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Comment #7 posted by FoM on April 11, 2015 at 04:39:22 PT
You're welcome! The walls are crumbling down! 2016 is going to be a major year for drug policy reform I believe.
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Comment #6 posted by The GCW on April 10, 2015 at 17:39:27 PT
Thanks for posting that.That's kind of a huge step and points out the other states.I like it.
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Comment #5 posted by Hope on April 10, 2015 at 16:24:25 PT
Comment 4
New Mexico! How wonderful! How sane and logical!
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Comment #4 posted by FoM on April 10, 2015 at 16:13:10 PT
Press Release From The Drug Policy Alliance
New Mexico Governor Signs Historic Property Rights Protections into LawURL:
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Comment #3 posted by Hope on April 10, 2015 at 14:21:30 PT
There are so many pious liars out there.
It's just disgusting. They're using lies to support their lies. Concerning our issue, here lately, it seems every pious liar's favorite pious liar to quote seems to be Virtuous Bill, himself. Obviously, he's some sort of icon to them. Bill Bennet does illustrate everything that is wrong with the so called "War on Drugs" rather nicely. The pious, lying... winning at any cost, prohibitionists seem to think he's a source of truth and reason... and, don't forget, virtue. Bill Bennet? I believe they are heinously wrong.I wonder if he snarls all the time he's gambling, too.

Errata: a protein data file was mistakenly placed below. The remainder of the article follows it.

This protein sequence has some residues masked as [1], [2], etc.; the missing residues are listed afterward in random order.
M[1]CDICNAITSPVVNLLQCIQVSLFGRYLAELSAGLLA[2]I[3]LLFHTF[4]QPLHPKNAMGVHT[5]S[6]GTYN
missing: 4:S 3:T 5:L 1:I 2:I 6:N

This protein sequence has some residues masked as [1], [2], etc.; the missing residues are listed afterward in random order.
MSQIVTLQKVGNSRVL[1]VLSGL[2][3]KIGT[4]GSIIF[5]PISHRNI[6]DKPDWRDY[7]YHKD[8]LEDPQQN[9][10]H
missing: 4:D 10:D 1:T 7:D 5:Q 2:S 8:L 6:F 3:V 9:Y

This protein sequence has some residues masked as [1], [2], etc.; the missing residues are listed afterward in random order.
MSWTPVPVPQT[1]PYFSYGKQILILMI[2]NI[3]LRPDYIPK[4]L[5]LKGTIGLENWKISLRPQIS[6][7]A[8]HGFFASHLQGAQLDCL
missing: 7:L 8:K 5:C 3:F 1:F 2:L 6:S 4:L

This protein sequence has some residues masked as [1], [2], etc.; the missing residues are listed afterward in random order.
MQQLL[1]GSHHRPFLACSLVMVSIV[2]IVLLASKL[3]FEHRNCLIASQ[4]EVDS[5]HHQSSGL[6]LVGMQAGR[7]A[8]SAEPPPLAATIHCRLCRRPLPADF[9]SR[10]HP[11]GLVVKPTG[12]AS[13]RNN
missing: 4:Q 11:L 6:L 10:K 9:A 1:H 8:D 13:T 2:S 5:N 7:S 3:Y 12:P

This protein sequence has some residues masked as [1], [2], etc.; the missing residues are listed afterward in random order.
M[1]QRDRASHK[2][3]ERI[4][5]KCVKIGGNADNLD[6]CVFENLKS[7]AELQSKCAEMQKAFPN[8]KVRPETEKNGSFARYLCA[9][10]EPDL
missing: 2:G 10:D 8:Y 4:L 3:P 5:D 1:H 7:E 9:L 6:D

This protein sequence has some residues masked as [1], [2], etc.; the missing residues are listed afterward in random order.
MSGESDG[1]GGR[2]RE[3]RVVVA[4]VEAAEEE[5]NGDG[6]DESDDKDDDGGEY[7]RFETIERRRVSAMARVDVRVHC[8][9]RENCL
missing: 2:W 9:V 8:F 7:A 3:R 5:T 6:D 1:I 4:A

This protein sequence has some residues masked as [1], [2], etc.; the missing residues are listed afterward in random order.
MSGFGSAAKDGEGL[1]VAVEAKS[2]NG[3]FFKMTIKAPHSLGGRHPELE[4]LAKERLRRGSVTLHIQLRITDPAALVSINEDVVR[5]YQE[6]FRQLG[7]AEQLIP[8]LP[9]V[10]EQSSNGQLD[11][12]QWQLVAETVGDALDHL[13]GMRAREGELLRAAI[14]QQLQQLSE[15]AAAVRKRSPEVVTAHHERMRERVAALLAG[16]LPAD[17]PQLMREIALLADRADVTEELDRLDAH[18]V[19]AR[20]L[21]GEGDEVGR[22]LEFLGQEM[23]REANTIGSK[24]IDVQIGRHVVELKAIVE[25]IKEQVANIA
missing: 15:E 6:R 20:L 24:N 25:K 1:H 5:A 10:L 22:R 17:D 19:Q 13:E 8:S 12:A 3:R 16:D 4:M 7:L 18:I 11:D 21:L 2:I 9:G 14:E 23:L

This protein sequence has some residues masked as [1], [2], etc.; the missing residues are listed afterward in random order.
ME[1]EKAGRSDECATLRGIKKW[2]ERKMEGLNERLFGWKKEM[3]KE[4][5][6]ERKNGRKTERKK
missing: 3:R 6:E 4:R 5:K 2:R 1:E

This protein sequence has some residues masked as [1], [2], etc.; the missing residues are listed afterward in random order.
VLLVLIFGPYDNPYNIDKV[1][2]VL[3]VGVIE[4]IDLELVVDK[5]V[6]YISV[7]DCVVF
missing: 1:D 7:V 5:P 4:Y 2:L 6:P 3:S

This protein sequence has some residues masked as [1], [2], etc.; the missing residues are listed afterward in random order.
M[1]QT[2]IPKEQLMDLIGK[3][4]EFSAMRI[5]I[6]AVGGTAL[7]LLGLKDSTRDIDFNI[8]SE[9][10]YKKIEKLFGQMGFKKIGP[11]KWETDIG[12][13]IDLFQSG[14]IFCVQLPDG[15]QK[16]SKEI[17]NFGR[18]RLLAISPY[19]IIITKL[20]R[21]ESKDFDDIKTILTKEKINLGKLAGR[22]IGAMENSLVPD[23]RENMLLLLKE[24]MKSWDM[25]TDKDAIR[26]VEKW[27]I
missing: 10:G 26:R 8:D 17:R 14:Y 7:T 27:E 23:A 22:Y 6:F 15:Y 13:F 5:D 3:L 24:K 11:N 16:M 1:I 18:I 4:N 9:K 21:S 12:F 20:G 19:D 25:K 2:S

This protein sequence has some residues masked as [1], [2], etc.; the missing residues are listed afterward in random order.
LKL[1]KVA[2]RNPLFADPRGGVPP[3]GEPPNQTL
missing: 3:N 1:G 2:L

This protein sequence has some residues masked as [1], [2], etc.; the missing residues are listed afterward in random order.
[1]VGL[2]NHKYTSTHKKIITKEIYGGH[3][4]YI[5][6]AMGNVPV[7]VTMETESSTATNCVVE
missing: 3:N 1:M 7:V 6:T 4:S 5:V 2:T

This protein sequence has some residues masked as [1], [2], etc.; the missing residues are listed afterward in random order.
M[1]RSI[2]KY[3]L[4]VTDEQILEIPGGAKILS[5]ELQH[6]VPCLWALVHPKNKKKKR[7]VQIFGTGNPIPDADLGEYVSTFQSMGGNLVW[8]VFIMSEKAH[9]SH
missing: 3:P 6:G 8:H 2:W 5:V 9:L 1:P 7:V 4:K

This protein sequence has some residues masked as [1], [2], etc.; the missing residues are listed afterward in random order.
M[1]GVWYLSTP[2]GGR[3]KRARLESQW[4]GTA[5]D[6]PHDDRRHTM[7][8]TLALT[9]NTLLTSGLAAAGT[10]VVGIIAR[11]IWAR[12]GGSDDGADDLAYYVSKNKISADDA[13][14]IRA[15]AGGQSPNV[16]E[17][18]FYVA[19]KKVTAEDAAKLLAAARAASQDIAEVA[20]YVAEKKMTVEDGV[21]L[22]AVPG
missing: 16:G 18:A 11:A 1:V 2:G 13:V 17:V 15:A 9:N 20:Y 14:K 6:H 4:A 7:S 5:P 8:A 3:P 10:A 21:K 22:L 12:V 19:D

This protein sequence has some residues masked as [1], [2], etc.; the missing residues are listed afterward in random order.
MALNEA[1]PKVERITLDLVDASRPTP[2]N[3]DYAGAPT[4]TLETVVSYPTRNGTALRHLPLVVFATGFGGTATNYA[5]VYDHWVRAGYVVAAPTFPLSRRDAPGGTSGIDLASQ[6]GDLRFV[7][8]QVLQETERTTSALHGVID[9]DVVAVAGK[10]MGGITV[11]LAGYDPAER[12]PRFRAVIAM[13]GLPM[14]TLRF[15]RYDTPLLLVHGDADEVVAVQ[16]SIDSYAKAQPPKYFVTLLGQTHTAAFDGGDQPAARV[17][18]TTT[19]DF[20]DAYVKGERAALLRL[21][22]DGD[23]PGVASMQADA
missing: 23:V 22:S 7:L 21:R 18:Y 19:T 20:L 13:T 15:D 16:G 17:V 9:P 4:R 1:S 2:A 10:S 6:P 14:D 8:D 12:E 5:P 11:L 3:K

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Comment #2 posted by runruff on April 10, 2015 at 11:15:56 PT
Cops ain't very deep
That is , they don't think things they say to it's logical conclusion.for example: States with a few years on the legal side have done their studies including the fed. SUPRISE! Driving under the influence of the herb, people drive safer than those who are straight. I have been a cop watcher since the 60s and there is one thing all cops have in common: THEY LIE !
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Comment #1 posted by Vincent on April 10, 2015 at 09:54:58 PT:
Like a "changeling", he returns to his true f
Yo, check out the police chief, Robert Stephenson,
"It’s unrealistic (for us) to support something that’s still against the law. The ball’s in the federal government’s court first”.He sounds fair, right? Now, listen to the next thing he says, "States where marijuana is legal for recreational use have had problems with users driving under the influence...this rhetoric that our jails are full of marijuana users is … not true.”Now, his TRUE prohibitionist self pops out for the World to see. Face it, these Prohibitionist animals will NEVER change their spots. You can't reason with them, you hafta STOP them!!!